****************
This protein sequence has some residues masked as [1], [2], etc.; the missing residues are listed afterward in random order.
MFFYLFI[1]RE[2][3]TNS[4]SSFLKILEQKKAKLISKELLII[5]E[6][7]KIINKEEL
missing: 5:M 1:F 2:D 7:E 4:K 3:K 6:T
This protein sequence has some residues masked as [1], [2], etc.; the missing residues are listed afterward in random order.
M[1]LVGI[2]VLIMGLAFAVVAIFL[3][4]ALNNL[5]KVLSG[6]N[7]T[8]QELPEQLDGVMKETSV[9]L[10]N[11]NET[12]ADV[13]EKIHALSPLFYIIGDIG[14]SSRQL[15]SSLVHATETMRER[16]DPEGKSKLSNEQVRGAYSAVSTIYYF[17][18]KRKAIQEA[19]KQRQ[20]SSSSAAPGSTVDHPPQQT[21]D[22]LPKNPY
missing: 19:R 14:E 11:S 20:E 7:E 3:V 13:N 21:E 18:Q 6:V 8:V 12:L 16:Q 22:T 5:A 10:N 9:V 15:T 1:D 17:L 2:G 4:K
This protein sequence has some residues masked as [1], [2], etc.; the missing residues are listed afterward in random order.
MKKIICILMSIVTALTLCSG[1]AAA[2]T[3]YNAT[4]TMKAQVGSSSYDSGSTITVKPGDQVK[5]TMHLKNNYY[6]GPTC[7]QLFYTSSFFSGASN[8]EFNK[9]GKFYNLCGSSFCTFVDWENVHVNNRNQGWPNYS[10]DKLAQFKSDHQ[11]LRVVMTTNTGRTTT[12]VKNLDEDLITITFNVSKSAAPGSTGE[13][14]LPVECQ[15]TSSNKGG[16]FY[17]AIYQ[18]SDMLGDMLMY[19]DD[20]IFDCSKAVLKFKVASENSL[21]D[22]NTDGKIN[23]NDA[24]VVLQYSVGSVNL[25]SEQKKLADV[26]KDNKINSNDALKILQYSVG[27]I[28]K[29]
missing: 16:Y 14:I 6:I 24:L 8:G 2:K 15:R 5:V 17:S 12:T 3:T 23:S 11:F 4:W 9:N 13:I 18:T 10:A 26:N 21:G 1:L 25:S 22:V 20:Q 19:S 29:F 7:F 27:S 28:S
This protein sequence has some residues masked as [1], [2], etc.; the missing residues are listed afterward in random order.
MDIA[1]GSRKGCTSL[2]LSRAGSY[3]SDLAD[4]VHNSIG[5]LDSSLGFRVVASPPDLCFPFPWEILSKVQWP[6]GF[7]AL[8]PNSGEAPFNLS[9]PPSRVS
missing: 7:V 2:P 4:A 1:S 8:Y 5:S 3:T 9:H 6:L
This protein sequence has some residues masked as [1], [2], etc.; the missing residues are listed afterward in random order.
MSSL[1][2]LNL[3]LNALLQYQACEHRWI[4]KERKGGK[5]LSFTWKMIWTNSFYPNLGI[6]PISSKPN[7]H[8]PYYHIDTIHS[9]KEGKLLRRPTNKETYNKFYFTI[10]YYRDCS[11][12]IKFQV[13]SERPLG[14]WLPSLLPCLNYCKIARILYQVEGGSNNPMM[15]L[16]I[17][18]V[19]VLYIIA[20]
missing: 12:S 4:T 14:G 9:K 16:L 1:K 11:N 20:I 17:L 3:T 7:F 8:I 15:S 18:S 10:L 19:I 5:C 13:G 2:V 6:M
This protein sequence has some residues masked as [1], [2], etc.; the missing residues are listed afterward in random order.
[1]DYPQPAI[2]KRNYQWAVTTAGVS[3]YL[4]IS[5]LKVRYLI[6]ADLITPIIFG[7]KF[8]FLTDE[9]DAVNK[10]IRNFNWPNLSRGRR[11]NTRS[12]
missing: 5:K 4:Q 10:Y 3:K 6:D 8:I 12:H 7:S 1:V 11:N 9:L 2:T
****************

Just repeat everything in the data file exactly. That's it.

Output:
This protein sequence has some residues masked as [1], [2], etc.; the missing residues are listed afterward in random order.
MFFYLFI[1]RE[2][3]TNS[4]SSFLKILEQKKAKLISKELLII[5]E[6][7]KIINKEEL
missing: 5:M 1:F 2:D 7:E 4:K 3:K 6:T
This protein sequence has some residues masked as [1], [2], etc.; the missing residues are listed afterward in random order.
M[1]LVGI[2]VLIMGLAFAVVAIFL[3][4]ALNNL[5]KVLSG[6]N[7]T[8]QELPEQLDGVMKETSV[9]L[10]N[11]NET[12]ADV[13]EKIHALSPLFYIIGDIG[14]SSRQL[15]SSLVHATETMRER[16]DPEGKSKLSNEQVRGAYSAVSTIYYF[17][18]KRKAIQEA[19]KQRQ[20]SSSSAAPGSTVDHPPQQT[21]D[22]LPKNPY
missing: 19:R 14:E 11:S 20:E 7:E 3:V 13:N 21:E 18:Q 6:V 8:V 12:L 16:Q 22:T 5:A 10:N 9:V 15:T 1:D 17:L 2:G 4:K
This protein sequence has some residues masked as [1], [2], etc.; the missing residues are listed afterward in random order.
MKKIICILMSIVTALTLCSG[1]AAA[2]T[3]YNAT[4]TMKAQVGSSSYDSGSTITVKPGDQVK[5]TMHLKNNYY[6]GPTC[7]QLFYTSSFFSGASN[8]EFNK[9]GKFYNLCGSSFCTFVDWENVHVNNRNQGWPNYS[10]DKLAQFKSDHQ[11]LRVVMTTNTGRTTT[12]VKNLDEDLITITFNVSKSAAPGSTGE[13][14]LPVECQ[15]TSSNKGG[16]FY[17]AIYQ[18]SDMLGDMLMY[19]DD[20]IFDCSKAVLKFKVASENSL[21]D[22]NTDGKIN[23]NDA[24]VVLQYSVGSVNL[25]SEQKKLADV[26]KDNKINSNDALKILQYSVG[27]I[28]K[29]
missing: 16:Y 14:I 6:I 24:L 8:G 2:K 15:R 5:V 17:S 12:T 3:T 23:S 11:F 4:W 9:N 13:I 18:T 10:A 26:N 21:G 1:L 25:S 22:V 20:Q 19:S 29:F 7:F 27:S 28:S
This protein sequence has some residues masked as [1], [2], etc.; the missing residues are listed afterward in random order.
MDIA[1]GSRKGCTSL[2]LSRAGSY[3]SDLAD[4]VHNSIG[5]LDSSLGFRVVASPPDLCFPFPWEILSKVQWP[6]GF[7]AL[8]PNSGEAPFNLS[9]PPSRVS
missing: 7:V 2:P 4:A 1:S 8:Y 5:S 3:T 9:H 6:L
This protein sequence has some residues masked as [1], [2], etc.; the missing residues are listed afterward in random order.
MSSL[1][2]LNL[3]LNALLQYQACEHRWI[4]KERKGGK[5]LSFTWKMIWTNSFYPNLGI[6]PISSKPN[7]H[8]PYYHIDTIHS[9]KEGKLLRRPTNKETYNKFYFTI[10]YYRDCS[11][12]IKFQV[13]SERPLG[14]WLPSLLPCLNYCKIARILYQVEGGSNNPMM[15]L[16]I[17][18]V[19]VLYIIA[20]
missing: 12:S 4:T 14:G 9:K 16:L 1:K 11:N 20:I 17:L 3:T 7:F 8:I 15:S 18:S 10:L 19:I 5:C 13:G 2:V 6:M
This protein sequence has some residues masked as [1], [2], etc.; the missing residues are listed afterward in random order.
[1]DYPQPAI[2]KRNYQWAVTTAGVS[3]YL[4]IS[5]LKVRYLI[6]ADLITPIIFG[7]KF[8]FLTDE[9]DAVNK[10]IRNFNWPNLSRGRR[11]NTRS[12]
missing: 5:K 4:Q 10:Y 3:K 6:D 8:I 12:H 7:S 1:V 11:N 9:L 2:T